Speaking at a meeting hosted by UN Commission on Sustainable Development in Windhoek, Namibia , Dr Akinwumi Adesina, AGRA vice-president warned, ‘the next food crisis must not catch the continent by surprise.’

The meeting participants included ministers of agriculture and development from across Africa , international institutions, donors, farmer groups, civil society and development partners. Dr. Adesina called for African governments to increase their investment into agriculture and called for a Green Revolution in Africa. Dr. Adesina noted problems with previous Green Revolutions. The overuse of fertilizers and pesticides created environmental and health related problems. The reliance on monocultures led to losses of genetic biodiversity. Farmers who took out loans for fertilizers and seed face a bad situation: big debts and little income.

2009 Annual Letter from Bill Gates: Introduction

http://www.gatesfoundation.org/annual-letter/Pages/2009-annual-letter-introduction.aspx

January 2009

Bill Gates presents his first annual newsletter on the Gates Foundation. He shares what the goals of the foundation are, where progress is being made and where it is not.
Melinda Gates will be sharing some of her thoughts in a video format each fall. Neither of these communications will replace the full annual report that we publish each year at www.gatesfoundation.org/annualreport.

CLIMATE CHANGE AND DEVELOPMENT REPORT

China Marches on in Africa

http://www.alertnet.org/thenews/newsdesk/LM436738.htm

28 January, 2009

Chinese businessmen are pursuing expansion in African. Beijing and Chinese companies have pledged tens of billions of dollars to Africa in loans and investments mostly to secure raw materials for the world’s fastest-growing large economy.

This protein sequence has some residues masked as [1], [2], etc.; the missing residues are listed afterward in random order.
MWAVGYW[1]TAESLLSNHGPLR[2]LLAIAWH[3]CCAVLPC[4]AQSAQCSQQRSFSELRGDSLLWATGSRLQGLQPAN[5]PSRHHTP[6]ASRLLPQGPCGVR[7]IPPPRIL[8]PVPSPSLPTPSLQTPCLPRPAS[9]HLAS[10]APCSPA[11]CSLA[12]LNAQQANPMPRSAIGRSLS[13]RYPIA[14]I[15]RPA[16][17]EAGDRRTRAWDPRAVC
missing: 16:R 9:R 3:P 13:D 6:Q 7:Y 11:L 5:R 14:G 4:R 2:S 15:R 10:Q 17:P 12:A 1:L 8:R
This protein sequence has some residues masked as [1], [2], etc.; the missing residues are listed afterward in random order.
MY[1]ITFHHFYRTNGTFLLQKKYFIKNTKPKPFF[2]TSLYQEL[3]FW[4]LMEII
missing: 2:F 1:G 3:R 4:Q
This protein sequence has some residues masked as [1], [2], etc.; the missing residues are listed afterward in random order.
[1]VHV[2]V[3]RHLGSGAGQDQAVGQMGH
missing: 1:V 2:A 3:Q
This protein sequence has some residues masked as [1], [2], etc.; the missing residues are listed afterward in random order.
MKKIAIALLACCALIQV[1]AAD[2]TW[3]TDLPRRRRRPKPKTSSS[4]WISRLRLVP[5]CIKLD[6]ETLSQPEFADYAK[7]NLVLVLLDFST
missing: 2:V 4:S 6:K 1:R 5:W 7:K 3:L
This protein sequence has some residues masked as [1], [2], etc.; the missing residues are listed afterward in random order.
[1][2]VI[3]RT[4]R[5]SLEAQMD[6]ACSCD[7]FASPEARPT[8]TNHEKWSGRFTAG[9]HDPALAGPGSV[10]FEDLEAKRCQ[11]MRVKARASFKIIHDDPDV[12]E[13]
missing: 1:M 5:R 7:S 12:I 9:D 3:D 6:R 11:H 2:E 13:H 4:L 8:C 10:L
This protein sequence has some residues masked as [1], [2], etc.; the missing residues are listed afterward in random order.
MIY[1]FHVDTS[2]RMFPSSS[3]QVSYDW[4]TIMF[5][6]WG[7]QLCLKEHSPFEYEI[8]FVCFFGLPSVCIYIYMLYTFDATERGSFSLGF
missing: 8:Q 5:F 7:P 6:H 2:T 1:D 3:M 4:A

China-Africa trade has surged by an average 30 percent a year this decade, soaring to nearly $107 billion in 2008.

China’s pursuit for land and resources in Africa is just one of many attempts by corporations around the world to secure land and resources for export-based food and bio-fuels production. This neo-colonization of Africa will have vast implications for Africa’s people and environment.

AFRICA:Climate Change Threatens Food Security

http://ipsnews.net/news.asp?idnews=45458

19 January, 2009

According to the Food and Agricultural Organisation (FAO) of the United Nations, one in three people living in Sub-Saharan Africa were chronically hungry in 2007. The region is also hardest hit by extreme poverty, harboring 75 percent of people worldwide that live on less then a dollar a day.

Since 2007, erratic rainfall has led to increased food shortages in southern Africa where droughts damaged and destroyed maize crops in Lesotho, Namibia, Mozambique, Swaziland, Zimbabwe and South Africa.

Agroecological alternatives help to combat the impacts of climate change by utilizing practices that increase agricultural resiliency, especially through times of climactic variability and uncertainty.